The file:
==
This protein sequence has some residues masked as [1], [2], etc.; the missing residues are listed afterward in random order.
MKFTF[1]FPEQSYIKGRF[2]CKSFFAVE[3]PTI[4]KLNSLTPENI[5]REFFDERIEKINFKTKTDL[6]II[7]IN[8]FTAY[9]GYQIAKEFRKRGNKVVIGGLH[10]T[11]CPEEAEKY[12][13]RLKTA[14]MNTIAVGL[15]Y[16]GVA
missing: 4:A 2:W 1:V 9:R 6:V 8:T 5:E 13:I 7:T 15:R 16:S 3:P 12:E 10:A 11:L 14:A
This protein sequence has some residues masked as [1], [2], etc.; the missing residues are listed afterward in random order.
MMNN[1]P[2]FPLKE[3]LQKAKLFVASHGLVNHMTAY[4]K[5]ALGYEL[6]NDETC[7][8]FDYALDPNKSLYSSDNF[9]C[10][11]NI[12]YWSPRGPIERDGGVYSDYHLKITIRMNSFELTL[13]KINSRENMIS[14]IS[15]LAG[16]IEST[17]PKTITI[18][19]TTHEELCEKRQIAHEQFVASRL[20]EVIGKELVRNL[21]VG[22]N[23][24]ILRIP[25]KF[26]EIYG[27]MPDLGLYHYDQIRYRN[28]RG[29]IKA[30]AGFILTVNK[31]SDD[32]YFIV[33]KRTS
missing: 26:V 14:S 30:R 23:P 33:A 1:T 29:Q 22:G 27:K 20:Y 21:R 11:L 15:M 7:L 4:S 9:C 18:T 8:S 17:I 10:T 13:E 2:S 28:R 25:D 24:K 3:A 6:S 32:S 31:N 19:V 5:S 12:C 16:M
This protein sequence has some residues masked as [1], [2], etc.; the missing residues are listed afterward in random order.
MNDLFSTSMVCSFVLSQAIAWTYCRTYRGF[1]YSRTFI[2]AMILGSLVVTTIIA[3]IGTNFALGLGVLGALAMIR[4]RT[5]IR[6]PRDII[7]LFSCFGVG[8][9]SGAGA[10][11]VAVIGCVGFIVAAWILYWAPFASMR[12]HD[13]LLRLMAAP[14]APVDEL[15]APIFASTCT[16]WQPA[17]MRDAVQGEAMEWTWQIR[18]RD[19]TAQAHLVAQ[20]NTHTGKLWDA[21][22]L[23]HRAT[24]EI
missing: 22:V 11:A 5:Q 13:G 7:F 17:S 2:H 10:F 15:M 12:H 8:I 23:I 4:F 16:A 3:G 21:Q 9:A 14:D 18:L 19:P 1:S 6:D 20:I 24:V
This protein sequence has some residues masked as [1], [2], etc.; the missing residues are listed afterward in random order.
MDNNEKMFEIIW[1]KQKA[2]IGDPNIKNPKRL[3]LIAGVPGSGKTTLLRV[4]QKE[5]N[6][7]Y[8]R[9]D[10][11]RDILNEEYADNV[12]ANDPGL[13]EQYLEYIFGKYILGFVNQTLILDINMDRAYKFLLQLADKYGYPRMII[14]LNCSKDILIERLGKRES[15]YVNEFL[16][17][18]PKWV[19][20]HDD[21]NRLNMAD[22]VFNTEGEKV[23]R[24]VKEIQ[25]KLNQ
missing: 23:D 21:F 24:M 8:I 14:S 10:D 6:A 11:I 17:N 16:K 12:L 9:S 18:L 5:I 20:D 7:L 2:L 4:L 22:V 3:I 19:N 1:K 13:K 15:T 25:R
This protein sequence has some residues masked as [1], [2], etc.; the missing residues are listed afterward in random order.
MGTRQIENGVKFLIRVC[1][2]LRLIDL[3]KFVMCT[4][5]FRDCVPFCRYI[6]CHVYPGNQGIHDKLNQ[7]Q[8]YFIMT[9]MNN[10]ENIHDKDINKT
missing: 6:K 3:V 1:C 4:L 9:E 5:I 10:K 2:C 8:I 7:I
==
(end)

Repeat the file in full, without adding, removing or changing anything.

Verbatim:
This protein sequence has some residues masked as [1], [2], etc.; the missing residues are listed afterward in random order.
MKFTF[1]FPEQSYIKGRF[2]CKSFFAVE[3]PTI[4]KLNSLTPENI[5]REFFDERIEKINFKTKTDL[6]II[7]IN[8]FTAY[9]GYQIAKEFRKRGNKVVIGGLH[10]T[11]CPEEAEKY[12][13]RLKTA[14]MNTIAVGL[15]Y[16]GVA
missing: 4:A 2:W 1:V 9:R 6:V 8:T 5:E 13:I 7:T 15:R 16:S 3:P 12:E 10:A 11:L 14:A
This protein sequence has some residues masked as [1], [2], etc.; the missing residues are listed afterward in random order.
MMNN[1]P[2]FPLKE[3]LQKAKLFVASHGLVNHMTAY[4]K[5]ALGYEL[6]NDETC[7][8]FDYALDPNKSLYSSDNF[9]C[10][11]NI[12]YWSPRGPIERDGGVYSDYHLKITIRMNSFELTL[13]KINSRENMIS[14]IS[15]LAG[16]IEST[17]PKTITI[18][19]TTHEELCEKRQIAHEQFVASRL[20]EVIGKELVRNL[21]VG[22]N[23][24]ILRIP[25]KF[26]EIYG[27]MPDLGLYHYDQIRYRN[28]RG[29]IKA[30]AGFILTVNK[31]SDD[32]YFIV[33]KRTS
missing: 26:V 14:S 30:R 23:P 33:A 1:T 29:Q 22:G 27:K 20:Y 21:R 11:L 15:M 7:L 4:S 9:C 18:T 8:S 17:I 10:T 13:E 2:S 28:R 25:D 24:K 3:A 6:S 32:S 31:N 19:V 5:S 12:C 16:M
This protein sequence has some residues masked as [1], [2], etc.; the missing residues are listed afterward in random order.
MNDLFSTSMVCSFVLSQAIAWTYCRTYRGF[1]YSRTFI[2]AMILGSLVVTTIIA[3]IGTNFALGLGVLGALAMIR[4]RT[5]IR[6]PRDII[7]LFSCFGVG[8][9]SGAGA[10][11]VAVIGCVGFIVAAWILYWAPFASMR[12]HD[13]LLRLMAAP[14]APVDEL[15]APIFASTCT[16]WQPA[17]MRDAVQGEAMEWTWQIR[18]RD[19]TAQAHLVAQ[20]NTHTGKLWDA[21][22]L[23]HRAT[24]EI
missing: 22:V 11:A 5:Q 13:G 7:F 17:S 2:H 10:F 15:M 12:H 8:I 23:I 4:F 16:A 3:G 21:Q 9:A 14:D 18:L 19:P 1:S 6:D 20:I 24:V
This protein sequence has some residues masked as [1], [2], etc.; the missing residues are listed afterward in random order.
MDNNEKMFEIIW[1]KQKA[2]IGDPNIKNPKRL[3]LIAGVPGSGKTTLLRV[4]QKE[5]N[6][7]Y[8]R[9]D[10][11]RDILNEEYADNV[12]ANDPGL[13]EQYLEYIFGKYILGFVNQTLILDINMDRAYKFLLQLADKYGYPRMII[14]LNCSKDILIERLGKRES[15]YVNEFL[16][17][18]PKWV[19][20]HDD[21]NRLNMAD[22]VFNTEGEKV[23]R[24]VKEIQ[25]KLNQ
missing: 23:D 21:F 24:M 8:I 14:S 10:D 6:A 11:I 17:N 16:K 12:L 9:S 18:L 5:I 20:D 7:L 2:L 4:L 22:V 3:I 19:N 1:K 13:K 15:T 25:R
This protein sequence has some residues masked as [1], [2], etc.; the missing residues are listed afterward in random order.
MGTRQIENGVKFLIRVC[1][2]LRLIDL[3]KFVMCT[4][5]FRDCVPFCRYI[6]CHVYPGNQGIHDKLNQ[7]Q[8]YFIMT[9]MNN[10]ENIHDKDINKT
missing: 6:K 3:V 1:C 4:L 9:E 5:I 10:K 2:C 8:I 7:I